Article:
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Hoffmann, R. A wiki for the life sciences where authorship matters. Nature Genetics (2008)

Systemic and mucosal immune responses to H1N1 influenza virus infection in pigs.

Influenza is a common respiratory disease in pigs, and since swine influenza viruses are zoonotic pathogens, they also pose human health risks. Pigs infected with influenza virus mount an effective immune response and are protected from subsequent challenge, whereas the currently available, inactivated-virus vaccine does not consistently confer complete protection to challenge. To develop and evaluate new vaccination strategies, it is imperative to fully understand the immune responses that are associated with protection following natural infection. Therefore, we have evaluated the phenotype and kinetics of immune responses to primary and re-challenge infection with H1N1 swine influenza virus in the pig. Through the use of isotype-specific antibody secreting cell ELISPOT assays, interferon-gamma ELISPOT assays and isotype-specific ELISAs on serum, nasal wash and bronchoalveolar lavage samples, we defined the humoral and cellular immune responses, both locally in the respiratory tract and systemically, to this viral infection. Virus-specific serum IgG, IgA, and HI titers all peaked 2-3 weeks after primary infection and did not substantially increase after re-challenge. The predominant virus-specific isotype in serum was IgG. Pigs responded with virus-specific IgG and IgA in both the upper (nasal washes) and lower (bronchoalveolar lavages) airways; IgA was the predominant isotype in both sites. Despite the fact that the pigs were completely protected from re-challenge, the antibody titers in the nasal washes increased. Results of the antibody-secreting cell ELISPOT assays demonstrated that the numbers of both IgG and IgA secreting cells in the nasal mucosa were dramatically higher than in any other tissue examined. In contrast, IFN-gamma secreting cells were predominantly localized to the spleen and tracheobronchial lymph nodes. These data will be helpful in the future development and evaluation of novel vaccines.[1]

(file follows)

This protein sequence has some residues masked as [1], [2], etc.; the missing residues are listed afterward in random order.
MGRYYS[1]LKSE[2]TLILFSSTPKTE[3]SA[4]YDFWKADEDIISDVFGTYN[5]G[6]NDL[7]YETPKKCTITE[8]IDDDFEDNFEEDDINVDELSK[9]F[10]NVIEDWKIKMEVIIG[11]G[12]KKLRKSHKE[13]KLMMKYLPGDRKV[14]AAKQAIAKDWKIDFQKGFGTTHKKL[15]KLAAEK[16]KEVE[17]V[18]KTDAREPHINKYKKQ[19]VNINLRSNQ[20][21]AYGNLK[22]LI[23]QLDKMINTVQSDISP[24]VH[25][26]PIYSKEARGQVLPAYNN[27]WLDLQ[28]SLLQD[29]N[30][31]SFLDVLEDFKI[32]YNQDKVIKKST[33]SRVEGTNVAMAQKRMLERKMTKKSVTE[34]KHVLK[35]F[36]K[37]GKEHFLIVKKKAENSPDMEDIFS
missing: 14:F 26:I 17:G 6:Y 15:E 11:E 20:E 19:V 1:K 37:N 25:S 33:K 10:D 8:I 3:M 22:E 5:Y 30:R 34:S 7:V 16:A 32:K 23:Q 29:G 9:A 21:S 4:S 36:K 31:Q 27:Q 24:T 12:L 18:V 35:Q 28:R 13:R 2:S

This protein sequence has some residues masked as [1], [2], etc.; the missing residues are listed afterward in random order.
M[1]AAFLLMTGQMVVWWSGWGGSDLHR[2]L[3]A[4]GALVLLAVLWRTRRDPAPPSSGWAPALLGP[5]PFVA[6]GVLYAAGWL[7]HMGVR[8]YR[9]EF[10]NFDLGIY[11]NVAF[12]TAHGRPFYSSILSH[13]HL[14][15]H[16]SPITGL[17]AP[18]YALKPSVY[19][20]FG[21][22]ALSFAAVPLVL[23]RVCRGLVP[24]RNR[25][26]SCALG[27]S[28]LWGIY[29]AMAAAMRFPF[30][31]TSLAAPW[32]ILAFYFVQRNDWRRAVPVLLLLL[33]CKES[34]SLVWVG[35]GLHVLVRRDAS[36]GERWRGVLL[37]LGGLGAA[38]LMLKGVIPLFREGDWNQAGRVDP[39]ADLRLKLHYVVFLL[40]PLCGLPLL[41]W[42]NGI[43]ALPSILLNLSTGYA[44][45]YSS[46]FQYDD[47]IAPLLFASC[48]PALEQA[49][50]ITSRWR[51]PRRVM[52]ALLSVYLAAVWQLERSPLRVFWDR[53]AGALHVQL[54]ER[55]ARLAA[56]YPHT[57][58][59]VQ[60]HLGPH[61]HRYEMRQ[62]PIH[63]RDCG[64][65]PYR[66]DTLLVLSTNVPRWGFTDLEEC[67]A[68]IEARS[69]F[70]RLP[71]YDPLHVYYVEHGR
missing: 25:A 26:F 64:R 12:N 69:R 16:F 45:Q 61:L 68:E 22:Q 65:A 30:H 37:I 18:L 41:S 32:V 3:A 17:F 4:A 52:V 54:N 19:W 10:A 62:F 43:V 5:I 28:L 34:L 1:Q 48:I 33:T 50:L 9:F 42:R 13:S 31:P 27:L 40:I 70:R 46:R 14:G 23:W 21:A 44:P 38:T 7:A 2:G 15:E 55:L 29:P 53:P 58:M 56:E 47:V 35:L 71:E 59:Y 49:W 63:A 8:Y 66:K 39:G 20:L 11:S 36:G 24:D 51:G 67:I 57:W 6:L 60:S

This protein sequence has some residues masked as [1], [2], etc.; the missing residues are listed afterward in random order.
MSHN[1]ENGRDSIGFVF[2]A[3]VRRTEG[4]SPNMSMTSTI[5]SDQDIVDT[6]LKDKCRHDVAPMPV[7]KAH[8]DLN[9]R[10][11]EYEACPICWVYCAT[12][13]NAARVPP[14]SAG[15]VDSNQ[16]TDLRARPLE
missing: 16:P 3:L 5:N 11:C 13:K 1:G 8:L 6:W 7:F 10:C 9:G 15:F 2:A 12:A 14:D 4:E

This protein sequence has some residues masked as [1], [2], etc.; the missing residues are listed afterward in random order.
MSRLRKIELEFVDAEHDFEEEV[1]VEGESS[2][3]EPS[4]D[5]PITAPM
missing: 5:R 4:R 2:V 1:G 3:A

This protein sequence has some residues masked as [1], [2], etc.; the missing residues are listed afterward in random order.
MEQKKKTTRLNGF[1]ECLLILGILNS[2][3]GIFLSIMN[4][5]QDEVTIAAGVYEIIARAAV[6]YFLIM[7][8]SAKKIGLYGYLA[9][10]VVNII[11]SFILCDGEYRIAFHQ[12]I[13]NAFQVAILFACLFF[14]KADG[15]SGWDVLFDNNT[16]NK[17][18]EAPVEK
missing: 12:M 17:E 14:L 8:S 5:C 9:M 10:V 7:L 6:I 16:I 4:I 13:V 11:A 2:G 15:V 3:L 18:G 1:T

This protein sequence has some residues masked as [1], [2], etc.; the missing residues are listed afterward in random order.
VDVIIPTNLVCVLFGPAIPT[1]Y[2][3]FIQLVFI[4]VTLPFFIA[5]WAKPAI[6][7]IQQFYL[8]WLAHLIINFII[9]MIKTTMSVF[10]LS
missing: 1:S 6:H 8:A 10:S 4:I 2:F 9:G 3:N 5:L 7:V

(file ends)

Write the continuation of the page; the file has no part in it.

1. Systemic and mucosal immune responses to H1N1 influenza virus infection in pigs. Larsen, D.L., Karasin, A., Zuckermann, F., Olsen, C.W. Vet. Microbiol. (2000) [Pubmed]
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